The Making of Mare of Easttown’s Flirtatious, Sad Bar Scene


At almost exactly the halfway mark of Mare of Easttown, the first of several curveballs in this twisty whodunit comes hurtling at Kate Winslet’s Detective Mare Sheehan. Sitting at a local bar and on the verge of making a potentially life-ruining decision, Mare runs into her new young partner, Detective Colin Zabel (Evan Peters), who is three sheets to the wind after his own no good, very bad high school reunion. Their exchange lasts less than five minutes, but during that time Winslet generously lets Peters snatch the spotlight as Zabel runs the full drunken gamut of despair, sarcastic humor, and unsubtle flirtation.

It’s a pivotal scene for the series, both setting up Zabel’s arc and establishing him as a viable romantic interest—at least in his mind—for Mare. It’s also a scene that transformed significantly as series director Craig Zobel and Peters worked on it. The duo decided that the character of Zabel, written as a brash hotshot with a lot of swagger, would work better as a troubled young man plagued with imposter syndrome and a big secret to keep. The idea behind this scene, then, was to show Zabel at his most appealingly vulnerable while signaling some chaotic turmoil lurking behind his buttoned-down demeanor. It was also crucial in landing the emotional impact of what happens with Zabel in a later episode.

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This deep dive focuses mainly on episode three, but contains some discussion of the rest of the series. If you’re not all caught up on what happens to Mare, Zabel, etc., proceed with caution.

How It Started

When series creator Brad Ingelsby wrote this scene, he always intended for it to be Zabel’s entry into Mare’s romantic sphere. But the approach changed dramatically when Craig Zobel took over for departing series director Gavin O’Connor, and was interested in a different angle on the Evan Peters character. Zobel was tasked with somewhat reinventing the series while still incorporating the footage Hood had already shot from multiple episodes. It was an unenviable task. “I wanted to do some things differently, but I wanted to make sure [it matched] the stuff that already existed so that we’re in the same world,” Zobel says. One opportunity he may have seen was in the reinvention of Colin Zabel.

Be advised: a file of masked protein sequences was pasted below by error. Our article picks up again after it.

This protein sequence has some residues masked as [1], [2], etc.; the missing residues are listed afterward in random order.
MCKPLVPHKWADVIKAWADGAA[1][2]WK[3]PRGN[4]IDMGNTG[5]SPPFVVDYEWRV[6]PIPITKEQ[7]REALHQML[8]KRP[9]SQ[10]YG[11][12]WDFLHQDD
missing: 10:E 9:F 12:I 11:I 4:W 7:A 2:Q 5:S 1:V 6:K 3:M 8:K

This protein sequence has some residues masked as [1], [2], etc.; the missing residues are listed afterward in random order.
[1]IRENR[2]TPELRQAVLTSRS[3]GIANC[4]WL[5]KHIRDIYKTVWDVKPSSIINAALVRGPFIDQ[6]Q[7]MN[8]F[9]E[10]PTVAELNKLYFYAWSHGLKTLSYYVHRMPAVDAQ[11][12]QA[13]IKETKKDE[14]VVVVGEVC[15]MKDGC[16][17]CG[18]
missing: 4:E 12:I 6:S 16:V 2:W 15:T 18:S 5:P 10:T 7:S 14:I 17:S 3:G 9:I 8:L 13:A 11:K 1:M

There’s still some lingering evidence of the original Zabel concept in Peters’s wardrobe. The nice shirts and slick overcoat were meant for the flashier version of the character, the one Peters took pool lessons in order to play. “But the more we did it,” Peters says, “I mean, he’s living with his mom. He’s kind of stuck and stunted and trapped.” The nice clothes, then, just became another brick in the imposter syndrome wall Zabel constructed around himself.

This new, more anxious version of the character they constructed, though, might not have boldly sauntered up to Mare at the bar without even more liquid courage sloshing around inside him than was written on the page. Zobel is not only carrying insecurities about this new case, he’s also burying the secret that he took credit for another investigator’s work on his last one.

“Craig and I met to talk about Zabel and this is a scene that came up,” Peters says. “I said, I think he should be shitcanned. He has so much that he’s hiding. He seems like he has it all together. By the time you find out in [episode] five that he’s been carrying this thing this whole time, you want to see him at the bar and go, man, there’s something behind this.” Peters’s own insecurity about portraying this new, more emotionally chaotic Zabel, served as added fuel to the scene.

Setting the Scene

Peters, Winslet, and Zobel shot the bar interaction at the beginning of the day, at around 8 a.m. or 9 a.m.. Though Peters jokingly cites his own 20s spent “blowing [his] brains out” with substances as solid research for playing drunk, he was given a little early morning help: “When I was taking the shots on the scene, I was doing apple cider vinegar. It has a very acidic, strange taste to it. But if you drink enough of it, it starts to taste good. So it sounds very similar to booze to me.” Peters isn’t sure if it was the vinegar that reddened his face and made his veins pop out though: “I guess that sort of happens when I get intense or emotional. Veins popping out of my freaking head.” 

Peters also leaned heavily on long nights spent with his own brother, Andrew Peters, in order to nail Zabel’s chaotic yet charismatic journey through a drunken bender. “My brother is absolutely hilarious when he drinks,” Peters says. “He’s a very sort of dry, quiet man but once he starts knocking back a few, he is just ripping up the dance floor.… I channeled him a lot, thinking about what it’s like to be back at a bar in St. Louis binge drinking with all the guys.”

Hitting the Right Note

Another tactic Peters employed, a favorite of his, was playing songs to help get him in the right mindset. The episode itself is called “Enter Number Two,” a reference to the Gordon Lightfoot tune “If You Could Read My Mind,” where a lyric—“enter number two, a movie queen to play the scene”—describes a new love interest. “At one point we had that song in the episode,” Ingelsby says, “it was the moment Zabel really kind of entered [Mare’s] life as a romantic interest. She has these two guys, how is that going to play out?” The Lightfoot song didn’t make it into the final cut. Instead, the song playing on the sports bar’s jukebox is the Killers’ “Mr. Brightside.” It’s a classic-rock reframing of a 2004 smash hit sure to make millennial viewers feel an ache in their bones, and appropriate for a high school reunion after-party attended by the 34-year-old Peters.

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